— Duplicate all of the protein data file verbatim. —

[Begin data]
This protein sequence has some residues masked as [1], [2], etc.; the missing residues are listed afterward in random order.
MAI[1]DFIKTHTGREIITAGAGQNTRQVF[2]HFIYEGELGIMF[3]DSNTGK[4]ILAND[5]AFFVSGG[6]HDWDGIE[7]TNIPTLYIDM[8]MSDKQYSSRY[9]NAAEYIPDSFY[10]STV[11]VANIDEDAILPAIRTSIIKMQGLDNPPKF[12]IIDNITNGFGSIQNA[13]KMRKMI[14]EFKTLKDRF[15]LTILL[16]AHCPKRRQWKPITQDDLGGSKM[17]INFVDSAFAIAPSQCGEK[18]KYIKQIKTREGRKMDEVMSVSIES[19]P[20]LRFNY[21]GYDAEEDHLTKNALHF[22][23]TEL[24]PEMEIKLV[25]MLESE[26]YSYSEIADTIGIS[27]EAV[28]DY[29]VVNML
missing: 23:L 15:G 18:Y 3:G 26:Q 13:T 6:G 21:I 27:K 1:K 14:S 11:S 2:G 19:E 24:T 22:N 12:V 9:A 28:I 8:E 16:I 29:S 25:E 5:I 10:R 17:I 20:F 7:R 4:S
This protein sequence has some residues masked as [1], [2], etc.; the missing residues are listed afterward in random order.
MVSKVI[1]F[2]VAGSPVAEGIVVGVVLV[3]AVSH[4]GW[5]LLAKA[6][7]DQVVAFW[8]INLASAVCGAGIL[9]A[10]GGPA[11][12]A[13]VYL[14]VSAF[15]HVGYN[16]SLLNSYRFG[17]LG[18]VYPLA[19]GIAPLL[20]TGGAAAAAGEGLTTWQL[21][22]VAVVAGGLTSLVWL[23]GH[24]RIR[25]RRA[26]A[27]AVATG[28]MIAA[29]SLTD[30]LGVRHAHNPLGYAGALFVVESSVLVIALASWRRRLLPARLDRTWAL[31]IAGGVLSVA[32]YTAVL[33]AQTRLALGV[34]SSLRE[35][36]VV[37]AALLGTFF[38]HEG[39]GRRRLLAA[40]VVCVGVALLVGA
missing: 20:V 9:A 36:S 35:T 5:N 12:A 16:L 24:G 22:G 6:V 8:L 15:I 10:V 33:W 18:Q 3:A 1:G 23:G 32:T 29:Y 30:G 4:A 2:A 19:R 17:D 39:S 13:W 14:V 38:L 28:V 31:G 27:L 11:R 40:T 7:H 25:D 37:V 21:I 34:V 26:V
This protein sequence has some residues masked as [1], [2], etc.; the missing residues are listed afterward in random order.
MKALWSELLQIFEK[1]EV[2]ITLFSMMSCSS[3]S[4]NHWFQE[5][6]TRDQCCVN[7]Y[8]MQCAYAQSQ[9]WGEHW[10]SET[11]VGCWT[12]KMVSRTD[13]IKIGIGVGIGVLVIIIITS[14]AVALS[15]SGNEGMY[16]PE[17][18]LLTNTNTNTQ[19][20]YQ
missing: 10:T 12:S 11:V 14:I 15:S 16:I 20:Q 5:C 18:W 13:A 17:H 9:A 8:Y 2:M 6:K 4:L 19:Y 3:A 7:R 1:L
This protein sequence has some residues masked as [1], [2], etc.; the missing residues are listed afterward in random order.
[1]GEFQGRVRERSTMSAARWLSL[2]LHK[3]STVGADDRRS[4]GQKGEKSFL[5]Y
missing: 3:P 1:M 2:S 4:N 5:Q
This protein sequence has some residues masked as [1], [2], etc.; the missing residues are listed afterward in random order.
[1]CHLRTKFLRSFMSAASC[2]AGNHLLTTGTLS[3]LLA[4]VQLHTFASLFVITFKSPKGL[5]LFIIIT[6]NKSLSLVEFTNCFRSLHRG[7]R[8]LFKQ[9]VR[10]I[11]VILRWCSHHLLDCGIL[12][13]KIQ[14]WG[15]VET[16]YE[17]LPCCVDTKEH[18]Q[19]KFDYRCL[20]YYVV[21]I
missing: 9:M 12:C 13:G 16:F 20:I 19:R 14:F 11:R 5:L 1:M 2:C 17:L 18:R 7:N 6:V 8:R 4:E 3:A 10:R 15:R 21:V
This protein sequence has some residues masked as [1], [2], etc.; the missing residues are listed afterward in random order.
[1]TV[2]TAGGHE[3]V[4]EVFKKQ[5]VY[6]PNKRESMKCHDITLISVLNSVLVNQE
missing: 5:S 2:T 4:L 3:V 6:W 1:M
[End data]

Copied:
This protein sequence has some residues masked as [1], [2], etc.; the missing residues are listed afterward in random order.
MAI[1]DFIKTHTGREIITAGAGQNTRQVF[2]HFIYEGELGIMF[3]DSNTGK[4]ILAND[5]AFFVSGG[6]HDWDGIE[7]TNIPTLYIDM[8]MSDKQYSSRY[9]NAAEYIPDSFY[10]STV[11]VANIDEDAILPAIRTSIIKMQGLDNPPKF[12]IIDNITNGFGSIQNA[13]KMRKMI[14]EFKTLKDRF[15]LTILL[16]AHCPKRRQWKPITQDDLGGSKM[17]INFVDSAFAIAPSQCGEK[18]KYIKQIKTREGRKMDEVMSVSIES[19]P[20]LRFNY[21]GYDAEEDHLTKNALHF[22][23]TEL[24]PEMEIKLV[25]MLESE[26]YSYSEIADTIGIS[27]EAV[28]DY[29]VVNML
missing: 23:L 15:G 18:Y 3:G 26:Q 13:T 6:G 21:I 27:K 1:K 14:S 11:S 2:G 19:E 24:T 22:N 12:V 9:A 28:I 8:E 16:I 29:S 25:E 5:I 10:R 17:I 20:F 7:R 4:S
This protein sequence has some residues masked as [1], [2], etc.; the missing residues are listed afterward in random order.
MVSKVI[1]F[2]VAGSPVAEGIVVGVVLV[3]AVSH[4]GW[5]LLAKA[6][7]DQVVAFW[8]INLASAVCGAGIL[9]A[10]GGPA[11][12]A[13]VYL[14]VSAF[15]HVGYN[16]SLLNSYRFG[17]LG[18]VYPLA[19]GIAPLL[20]TGGAAAAAGEGLTTWQL[21][22]VAVVAGGLTSLVWL[23]GH[24]RIR[25]RRA[26]A[27]AVATG[28]MIAA[29]SLTD[30]LGVRHAHNPLGYAGALFVVESSVLVIALASWRRRLLPARLDRTWAL[31]IAGGVLSVA[32]YTAVL[33]AQTRLALGV[34]SSLRE[35][36]VV[37]AALLGTFF[38]HEG[39]GRRRLLAA[40]VVCVGVALLVGA
missing: 20:V 9:A 36:S 35:T 5:N 12:A 16:L 24:G 22:G 6:V 8:L 15:I 10:V 33:W 18:Q 3:A 1:G 23:G 32:T 29:Y 30:G 4:A 2:A 19:R 17:D 39:S 13:W 14:V 38:L 28:V 31:G 27:L 11:R 40:T 7:H 25:D 37:V 21:I 34:V 26:V
This protein sequence has some residues masked as [1], [2], etc.; the missing residues are listed afterward in random order.
MKALWSELLQIFEK[1]EV[2]ITLFSMMSCSS[3]S[4]NHWFQE[5][6]TRDQCCVN[7]Y[8]MQCAYAQSQ[9]WGEHW[10]SET[11]VGCWT[12]KMVSRTD[13]IKIGIGVGIGVLVIIIITS[14]AVALS[15]SGNEGMY[16]PE[17][18]LLTNTNTNTQ[19][20]YQ
missing: 10:T 12:S 11:V 14:I 15:S 16:I 20:Q 5:C 18:W 13:A 17:H 9:A 8:Y 2:M 6:K 4:L 19:Y 3:A 7:R 1:L
This protein sequence has some residues masked as [1], [2], etc.; the missing residues are listed afterward in random order.
[1]GEFQGRVRERSTMSAARWLSL[2]LHK[3]STVGADDRRS[4]GQKGEKSFL[5]Y
missing: 3:P 1:M 2:S 4:N 5:Q
This protein sequence has some residues masked as [1], [2], etc.; the missing residues are listed afterward in random order.
[1]CHLRTKFLRSFMSAASC[2]AGNHLLTTGTLS[3]LLA[4]VQLHTFASLFVITFKSPKGL[5]LFIIIT[6]NKSLSLVEFTNCFRSLHRG[7]R[8]LFKQ[9]VR[10]I[11]VILRWCSHHLLDCGIL[12][13]KIQ[14]WG[15]VET[16]YE[17]LPCCVDTKEH[18]Q[19]KFDYRCL[20]YYVV[21]I
missing: 9:M 12:C 13:G 16:F 20:I 19:R 14:F 11:R 5:L 1:M 2:C 17:L 18:R 7:N 6:V 8:R 4:E 3:A 10:R 15:R 21:V
This protein sequence has some residues masked as [1], [2], etc.; the missing residues are listed afterward in random order.
[1]TV[2]TAGGHE[3]V[4]EVFKKQ[5]VY[6]PNKRESMKCHDITLISVLNSVLVNQE
missing: 5:S 2:T 4:L 3:V 6:W 1:M